» Full Dark, No Stars - Stephen King's new novella questions mankind's ability to trust others.
[02.21.2011 by Bridget Doyle]


 » The Top 30 Albums of 2010 - Fashionably, fabulously late, our favorite music (and believe me, there was a LOT) of 2010, the year that some have called the best year for music ever. And only some of those fools work here. Plenty of usual suspects, lots of ties and a few surprises that I won't spoil, including our unexpected #1.
[12.24.2010 by The LAS Staff]


 » Live: Surfer Blood/The Drums at Lincoln Hall, Chicago, IL - Remember when Weezer used to put together records that you could sing along to and rock out to? That's what Surfer Blood's show was like!
[11.04.2010 by Cory Tendering]

Music Reviews

Screaming Females - Castle Talk
»Screaming Females
Castle Talk
Don Giovanni
Trent Reznor & Atticus Ross - The Social Network [Original Soundtrack]
»Trent Reznor & Atticus Ross
The Social Network [Original Soundtrack]
The Null Corporation
Deerhunter - Halcyon Digest
Halcyon Digest
No Age - Everything in Between
»No Age
Everything in Between
Sub Pop
Robyn - Body Talk Pt. 1/ Body Talk Pt. 2
Body Talk Pt. 1/ Body Talk Pt. 2
The Walkmen - Lisbon
»The Walkmen
Fat Possum
Animal Collective
Fat Cat

Rating: 9/10 ?

January 2, 2006
If it were possible to be freaked out by a catchy tune, you can bet your ass that Animal Collective would be responsible. Whether they're whispering over meandering guitar loops or exploding in a fit of tribal chants, the AC maintain a constant oneness with their tunes. But while most bands would stop there, Animal Collective emit a darker bi-product, one that will surely disturb those enticed by their charm. Listening to Feels accordingly feels like watching a freaky old children's film, like The Wizard of Oz or something. But for those faced with it, aversions are simply not an option.

Whether or not this oddball element of Animal Collective's composition is derived from their early noise-explorations, it certainly is what makes them tick. Feels' awesome degree of diversity elevates it instantly, and it is thus barely comprehendible in its entirety within the first two or three listens. The details are numerous but not not always obvious, the group often opting for subtlety.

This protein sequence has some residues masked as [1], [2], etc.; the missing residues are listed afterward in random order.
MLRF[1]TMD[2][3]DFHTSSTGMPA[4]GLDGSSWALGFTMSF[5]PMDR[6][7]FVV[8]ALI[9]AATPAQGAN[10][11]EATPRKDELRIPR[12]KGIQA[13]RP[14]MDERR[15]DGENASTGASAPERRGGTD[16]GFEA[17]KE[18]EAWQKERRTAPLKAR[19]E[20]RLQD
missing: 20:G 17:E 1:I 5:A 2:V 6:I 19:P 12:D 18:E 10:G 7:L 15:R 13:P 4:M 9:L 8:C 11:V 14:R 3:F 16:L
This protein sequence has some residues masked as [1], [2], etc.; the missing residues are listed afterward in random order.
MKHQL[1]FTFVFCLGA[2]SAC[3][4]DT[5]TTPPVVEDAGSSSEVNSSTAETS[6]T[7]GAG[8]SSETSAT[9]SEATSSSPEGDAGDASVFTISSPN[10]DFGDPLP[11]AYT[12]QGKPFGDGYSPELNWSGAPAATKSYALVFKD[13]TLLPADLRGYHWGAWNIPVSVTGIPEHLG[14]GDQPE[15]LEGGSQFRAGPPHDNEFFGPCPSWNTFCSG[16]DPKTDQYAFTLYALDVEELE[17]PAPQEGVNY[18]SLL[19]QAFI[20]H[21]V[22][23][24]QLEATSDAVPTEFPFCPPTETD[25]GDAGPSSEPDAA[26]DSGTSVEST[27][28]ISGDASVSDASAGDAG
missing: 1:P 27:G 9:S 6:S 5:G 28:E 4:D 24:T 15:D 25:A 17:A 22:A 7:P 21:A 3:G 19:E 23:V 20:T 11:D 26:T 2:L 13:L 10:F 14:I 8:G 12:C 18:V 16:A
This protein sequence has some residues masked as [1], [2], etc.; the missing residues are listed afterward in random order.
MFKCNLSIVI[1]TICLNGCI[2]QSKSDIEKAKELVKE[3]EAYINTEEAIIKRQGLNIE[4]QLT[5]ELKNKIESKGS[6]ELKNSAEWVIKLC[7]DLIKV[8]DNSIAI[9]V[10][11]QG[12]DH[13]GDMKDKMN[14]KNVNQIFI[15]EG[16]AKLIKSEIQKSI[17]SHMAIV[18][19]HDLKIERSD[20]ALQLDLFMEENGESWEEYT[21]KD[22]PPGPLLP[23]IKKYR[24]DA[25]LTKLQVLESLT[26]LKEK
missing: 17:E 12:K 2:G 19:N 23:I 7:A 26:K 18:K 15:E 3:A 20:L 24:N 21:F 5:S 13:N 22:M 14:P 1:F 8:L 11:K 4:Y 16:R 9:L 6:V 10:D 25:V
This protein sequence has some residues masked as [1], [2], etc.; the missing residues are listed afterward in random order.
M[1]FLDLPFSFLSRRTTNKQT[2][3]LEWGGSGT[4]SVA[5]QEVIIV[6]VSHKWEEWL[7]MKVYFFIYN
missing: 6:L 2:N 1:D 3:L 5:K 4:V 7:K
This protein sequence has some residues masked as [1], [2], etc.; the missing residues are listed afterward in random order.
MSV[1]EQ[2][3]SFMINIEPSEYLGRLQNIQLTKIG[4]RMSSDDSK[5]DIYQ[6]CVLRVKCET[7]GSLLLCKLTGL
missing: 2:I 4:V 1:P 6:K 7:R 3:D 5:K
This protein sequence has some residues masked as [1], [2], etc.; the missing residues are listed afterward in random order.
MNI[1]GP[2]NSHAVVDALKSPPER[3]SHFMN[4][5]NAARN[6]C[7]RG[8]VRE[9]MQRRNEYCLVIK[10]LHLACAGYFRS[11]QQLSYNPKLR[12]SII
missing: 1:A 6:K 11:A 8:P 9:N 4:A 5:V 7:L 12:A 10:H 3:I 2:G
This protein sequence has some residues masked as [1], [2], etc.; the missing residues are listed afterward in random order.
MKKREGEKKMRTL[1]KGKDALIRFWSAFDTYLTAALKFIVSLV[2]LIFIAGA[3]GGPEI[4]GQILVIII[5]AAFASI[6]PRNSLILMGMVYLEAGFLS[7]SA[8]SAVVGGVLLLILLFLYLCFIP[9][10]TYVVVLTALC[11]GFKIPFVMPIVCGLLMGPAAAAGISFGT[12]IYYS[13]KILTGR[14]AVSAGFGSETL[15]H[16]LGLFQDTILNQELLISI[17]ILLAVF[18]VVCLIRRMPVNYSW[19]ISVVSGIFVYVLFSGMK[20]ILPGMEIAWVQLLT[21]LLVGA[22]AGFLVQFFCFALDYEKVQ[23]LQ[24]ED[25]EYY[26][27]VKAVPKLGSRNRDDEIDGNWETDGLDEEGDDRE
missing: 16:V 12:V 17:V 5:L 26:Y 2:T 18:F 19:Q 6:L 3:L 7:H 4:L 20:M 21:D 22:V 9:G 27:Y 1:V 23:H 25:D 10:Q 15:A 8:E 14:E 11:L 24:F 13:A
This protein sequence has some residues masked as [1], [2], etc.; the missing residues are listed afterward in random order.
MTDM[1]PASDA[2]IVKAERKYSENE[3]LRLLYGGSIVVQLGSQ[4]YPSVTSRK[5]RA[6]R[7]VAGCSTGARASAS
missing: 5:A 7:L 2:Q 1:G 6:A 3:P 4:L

The most striking aspect of Feels, when compared to Sung Tongs (in itself, possibly one of the best albums of the decade so far), is that Animal Collective have regrouped in their entirety - the pack hereby documented as a six-piece. Feels subsequently sounds layered, and consists of two or three relatively straight-up rock songs; "Did You See the Words," "Grass," and "The Purple Bottle" instantly present themselves as the most buoyant and, dare I say, accessible cuts.

Upon beholding this side of Animal Collective it is made abundantly clear that the band are enjoying every moment of their trans-atmospheric journey. While there is na´vetÚ conveyed in their shunning of conventional pop music's constraints, there is a stronger sense of deliberation, as if they would have had it no other way; every shriek, buzz and clutter is documented for a reason, and Feels sounds better for it.

Animal Collective's climaxes are, however, far from the be-all and end-all of Feels. The likes of "Flesh Canoe" and the excellent "Bees" see the band diminish in terms of their dynamics, and perhaps represent a freer exploration of sound. "Loch Raven," perhaps the most haunting few minutes on offer, takes the band's multifaceted personality to another level. Largely linear in terms of structure, it follows an eerie synth loop, laced with the band's trademark hushed vocal entanglements, each member using his voice as an instrument rather than in the traditional sense. Feels' more effortless cuts are subdued, limitless, and suited to emphasise the Collective's intermittent bursts of intensity.

Feels may see Animal Collective sneak into the public eye a little more. Whether or not they settle, their very presence is healthy for contemporary music. Here is a band genuinely breaking new ground with each venture, and apparently having a ball on the way. Ten points to anyone who can pigeonhole Animal Collective.

Reviewed by Mike Wright
A staff writer based in London, England, Mike Wright is eternally troubled by the American bastardization of the English language.

See other reviews by Mike Wright



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